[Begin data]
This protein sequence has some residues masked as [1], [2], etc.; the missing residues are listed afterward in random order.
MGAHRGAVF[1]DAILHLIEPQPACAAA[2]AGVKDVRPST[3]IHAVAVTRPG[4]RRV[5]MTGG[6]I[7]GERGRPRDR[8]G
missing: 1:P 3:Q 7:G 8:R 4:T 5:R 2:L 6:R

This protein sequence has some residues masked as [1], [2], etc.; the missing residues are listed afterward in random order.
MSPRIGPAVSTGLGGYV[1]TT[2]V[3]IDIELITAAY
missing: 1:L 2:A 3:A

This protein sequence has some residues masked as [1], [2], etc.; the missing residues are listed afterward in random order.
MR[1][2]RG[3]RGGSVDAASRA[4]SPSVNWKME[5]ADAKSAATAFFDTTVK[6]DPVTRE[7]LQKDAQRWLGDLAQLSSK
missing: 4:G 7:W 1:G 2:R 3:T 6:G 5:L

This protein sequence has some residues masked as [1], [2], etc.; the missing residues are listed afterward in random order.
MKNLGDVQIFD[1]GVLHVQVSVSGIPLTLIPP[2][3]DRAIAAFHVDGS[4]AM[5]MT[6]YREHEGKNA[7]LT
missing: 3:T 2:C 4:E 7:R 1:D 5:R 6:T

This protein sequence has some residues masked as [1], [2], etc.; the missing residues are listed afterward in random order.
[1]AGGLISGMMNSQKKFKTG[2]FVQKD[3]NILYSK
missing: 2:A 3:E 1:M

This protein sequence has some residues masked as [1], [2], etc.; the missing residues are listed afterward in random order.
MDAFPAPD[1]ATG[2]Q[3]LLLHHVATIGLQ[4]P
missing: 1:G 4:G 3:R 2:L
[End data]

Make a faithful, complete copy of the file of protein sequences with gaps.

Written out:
This protein sequence has some residues masked as [1], [2], etc.; the missing residues are listed afterward in random order.
MGAHRGAVF[1]DAILHLIEPQPACAAA[2]AGVKDVRPST[3]IHAVAVTRPG[4]RRV[5]MTGG[6]I[7]GERGRPRDR[8]G
missing: 1:P 3:Q 7:G 8:R 4:T 5:R 2:L 6:R

This protein sequence has some residues masked as [1], [2], etc.; the missing residues are listed afterward in random order.
MSPRIGPAVSTGLGGYV[1]TT[2]V[3]IDIELITAAY
missing: 1:L 2:A 3:A

This protein sequence has some residues masked as [1], [2], etc.; the missing residues are listed afterward in random order.
MR[1][2]RG[3]RGGSVDAASRA[4]SPSVNWKME[5]ADAKSAATAFFDTTVK[6]DPVTRE[7]LQKDAQRWLGDLAQLSSK
missing: 4:G 7:W 1:G 2:R 3:T 6:G 5:L

This protein sequence has some residues masked as [1], [2], etc.; the missing residues are listed afterward in random order.
MKNLGDVQIFD[1]GVLHVQVSVSGIPLTLIPP[2][3]DRAIAAFHVDGS[4]AM[5]MT[6]YREHEGKNA[7]LT
missing: 3:T 2:C 4:E 7:R 1:D 5:R 6:T

This protein sequence has some residues masked as [1], [2], etc.; the missing residues are listed afterward in random order.
[1]AGGLISGMMNSQKKFKTG[2]FVQKD[3]NILYSK
missing: 2:A 3:E 1:M

This protein sequence has some residues masked as [1], [2], etc.; the missing residues are listed afterward in random order.
MDAFPAPD[1]ATG[2]Q[3]LLLHHVATIGLQ[4]P
missing: 1:G 4:G 3:R 2:L